Directed by Victor Garcia
Distributed by IFC Midnight
“So close, yet so far away.” This quote can (and has) applied to so many situations in life: a missed kick to win the Super Bowl, a dodged punch that would have silenced that loud jerk at the bar, or that hot chick in high school who blew you off on prom night… okay, that last one stung just a LITTLE too much. Anyway, no truer words could be issued to describe Victor Garcia’s possession pic The Damned, which, after starting in a strong fashion, ran out of gas while running back the kickoff and fell stone-cold dead on the 5-yard line.
Garcia, who helmed that utterly atrocious Pinhead spin-off (or was it a sequel or a remake?) from 2014, Hellraiser: Revelations, has returned for this “so close” demonic tenancy film where a modest cast meets a treacherous backdrop, compounded by an infernal opponent and finally suffering the largest cinematic down throw: assembly line scares. While the aforementioned offense of cookie-cutter frights isn’t necessarily a nail in any movie’s coffin, it just depresses me to see a film with so much promise travel down this already over-beaten path.
Peter Facinelli plays David, a father to Jill (Nathalia Ramos), and things begin with his trip to scenic (and flooded) Colombia, where he’s traveled to pick her up and whisk her (and a cast of many) off to the wedding between himself and his new bride-to-be, Lauren (Sophia Myles.) Jill is still not entirely enthusiastic about Dad’s latest squeeze, considering it was a fairly quick turnaround after the death of his first wife.
Along for the ride are Aunt Gina (Carolina Guerra), a budding journalist, and her trusty cameraman, Ramon (Sebastian Martinez). The five hit the muddy road as the rains pour down upon their little automobile with the force of a cow peeing on a flat rock. After being pulled over and warned by a cautious policeman, who implores the group not to travel any further into town due to the flooding, the wedding party happily continue on their way at the behest of Aunt Julia, who claims to know a way around the flooded roads (because that always works out marvelously).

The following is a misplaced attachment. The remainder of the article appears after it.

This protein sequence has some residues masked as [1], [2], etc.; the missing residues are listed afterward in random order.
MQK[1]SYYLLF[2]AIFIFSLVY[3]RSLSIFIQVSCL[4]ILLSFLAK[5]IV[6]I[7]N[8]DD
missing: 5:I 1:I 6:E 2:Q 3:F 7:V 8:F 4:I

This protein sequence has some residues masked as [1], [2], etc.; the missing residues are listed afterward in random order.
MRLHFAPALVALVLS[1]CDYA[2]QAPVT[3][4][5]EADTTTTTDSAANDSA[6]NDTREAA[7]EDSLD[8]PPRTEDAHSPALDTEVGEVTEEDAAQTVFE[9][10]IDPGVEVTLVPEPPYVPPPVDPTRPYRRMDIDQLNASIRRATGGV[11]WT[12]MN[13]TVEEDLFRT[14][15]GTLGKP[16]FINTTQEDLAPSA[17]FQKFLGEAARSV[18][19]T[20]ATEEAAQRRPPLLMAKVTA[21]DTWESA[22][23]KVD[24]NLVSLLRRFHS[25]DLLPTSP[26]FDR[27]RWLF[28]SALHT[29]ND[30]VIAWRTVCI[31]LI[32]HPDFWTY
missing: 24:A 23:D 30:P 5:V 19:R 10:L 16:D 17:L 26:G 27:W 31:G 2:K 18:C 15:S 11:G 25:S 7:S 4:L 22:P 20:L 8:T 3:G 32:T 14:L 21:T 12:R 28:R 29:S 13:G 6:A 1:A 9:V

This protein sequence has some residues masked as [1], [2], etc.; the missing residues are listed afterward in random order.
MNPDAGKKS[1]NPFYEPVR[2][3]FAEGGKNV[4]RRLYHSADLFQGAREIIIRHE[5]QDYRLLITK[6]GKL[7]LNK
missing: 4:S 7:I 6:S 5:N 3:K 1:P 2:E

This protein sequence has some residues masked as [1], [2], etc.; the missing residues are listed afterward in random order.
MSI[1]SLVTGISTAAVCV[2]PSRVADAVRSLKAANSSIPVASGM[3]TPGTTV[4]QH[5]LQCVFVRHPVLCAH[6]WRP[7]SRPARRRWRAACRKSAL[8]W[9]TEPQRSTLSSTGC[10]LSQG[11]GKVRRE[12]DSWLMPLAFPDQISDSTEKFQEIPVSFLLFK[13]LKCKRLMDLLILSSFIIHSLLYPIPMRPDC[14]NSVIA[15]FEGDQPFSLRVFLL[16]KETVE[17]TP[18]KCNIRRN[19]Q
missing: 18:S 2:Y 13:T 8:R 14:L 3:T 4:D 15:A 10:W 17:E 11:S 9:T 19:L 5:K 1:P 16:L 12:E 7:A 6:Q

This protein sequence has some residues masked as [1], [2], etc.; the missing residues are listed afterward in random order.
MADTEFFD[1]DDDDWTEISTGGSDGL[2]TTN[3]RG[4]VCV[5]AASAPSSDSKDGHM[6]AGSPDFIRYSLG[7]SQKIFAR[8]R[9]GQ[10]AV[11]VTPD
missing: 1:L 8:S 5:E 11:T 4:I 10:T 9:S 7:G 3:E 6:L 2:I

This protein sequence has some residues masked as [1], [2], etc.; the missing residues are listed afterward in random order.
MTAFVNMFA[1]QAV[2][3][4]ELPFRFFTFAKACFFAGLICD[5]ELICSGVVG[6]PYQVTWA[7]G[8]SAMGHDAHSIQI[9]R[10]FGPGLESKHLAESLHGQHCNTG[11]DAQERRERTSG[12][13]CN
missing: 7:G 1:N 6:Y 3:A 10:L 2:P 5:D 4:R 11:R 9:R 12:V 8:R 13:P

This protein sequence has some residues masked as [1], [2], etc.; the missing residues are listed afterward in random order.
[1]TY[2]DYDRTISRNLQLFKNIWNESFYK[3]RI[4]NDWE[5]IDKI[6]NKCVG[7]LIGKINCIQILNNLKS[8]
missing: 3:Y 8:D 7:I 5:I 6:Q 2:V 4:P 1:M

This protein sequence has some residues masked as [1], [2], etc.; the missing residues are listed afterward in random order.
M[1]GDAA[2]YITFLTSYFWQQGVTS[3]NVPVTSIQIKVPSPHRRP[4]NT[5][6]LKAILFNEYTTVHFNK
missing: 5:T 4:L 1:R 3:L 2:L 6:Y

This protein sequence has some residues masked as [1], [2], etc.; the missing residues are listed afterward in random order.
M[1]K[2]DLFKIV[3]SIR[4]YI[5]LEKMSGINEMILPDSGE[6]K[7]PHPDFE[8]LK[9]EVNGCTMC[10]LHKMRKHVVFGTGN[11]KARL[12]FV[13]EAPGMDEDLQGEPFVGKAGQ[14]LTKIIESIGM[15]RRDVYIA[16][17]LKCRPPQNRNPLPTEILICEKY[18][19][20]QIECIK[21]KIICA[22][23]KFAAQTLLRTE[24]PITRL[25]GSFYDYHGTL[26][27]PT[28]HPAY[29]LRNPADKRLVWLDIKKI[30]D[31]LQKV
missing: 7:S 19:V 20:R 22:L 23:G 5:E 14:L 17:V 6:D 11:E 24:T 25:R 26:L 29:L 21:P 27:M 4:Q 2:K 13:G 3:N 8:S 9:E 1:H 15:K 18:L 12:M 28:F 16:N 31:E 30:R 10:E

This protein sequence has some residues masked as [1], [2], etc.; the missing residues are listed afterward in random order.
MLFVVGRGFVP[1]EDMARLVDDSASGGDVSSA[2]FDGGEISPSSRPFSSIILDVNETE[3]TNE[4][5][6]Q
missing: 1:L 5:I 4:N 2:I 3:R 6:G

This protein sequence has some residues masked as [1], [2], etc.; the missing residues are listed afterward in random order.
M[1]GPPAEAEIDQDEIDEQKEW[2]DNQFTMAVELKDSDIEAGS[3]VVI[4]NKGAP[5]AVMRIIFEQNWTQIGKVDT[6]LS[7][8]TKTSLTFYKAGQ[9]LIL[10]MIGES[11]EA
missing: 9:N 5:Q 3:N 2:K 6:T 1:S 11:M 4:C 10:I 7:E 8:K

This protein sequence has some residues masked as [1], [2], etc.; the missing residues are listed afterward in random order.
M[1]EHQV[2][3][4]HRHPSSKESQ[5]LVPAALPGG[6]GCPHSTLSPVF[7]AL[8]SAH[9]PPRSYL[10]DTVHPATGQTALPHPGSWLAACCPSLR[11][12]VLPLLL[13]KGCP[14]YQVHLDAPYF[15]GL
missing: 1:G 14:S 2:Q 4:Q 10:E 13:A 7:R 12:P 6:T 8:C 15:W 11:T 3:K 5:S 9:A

Well, not before long a rogue mudslide wipes out the party vehicle and leaves our crew scrambling for cover in the deluge, and that cover comes in a dilapidated inn, run by a less-than-earnest host named Felipe (Gustavo Angarita). With the language barrier already at a massive fracture, it’s easily observed that Felipe doesn’t want this group under his roof, and when two of our gang stroll off and discover a young girl named Ana Maria (Julieta Salazar), who’s been locked in a dirty, cockroach infested makeshift dungeon down in the basement, we as the viewer begin to get the feeling that something contemptible is at hand.
It turns out that not all is what it seems: Sweet little Ana Maria is a vessel for the man downstairs, and old cantankerous Felipe has had protective intentions all along, keeping the youth subjugated so no further innocents would be caught up in the path of malevolence. What follows is a multitude of semi-spooky surprises: nothing terribly unsettling, but effective in some instances. The devilish resident passes to whoever was the one to end the life of the unlucky soul that was taken hostage previously, and the remainder of the film (unfortunately) delves into the whole “cat and mouse chase” between the good and the bad. It’s been done to death, and this film is no exception, regrettably. The performances by the cast and the overall mood don’t suffer greatly due to the predictable structure, but it sure would have been nice to have seen the film break free of the constraints that held it back.
2 1/2 out of 5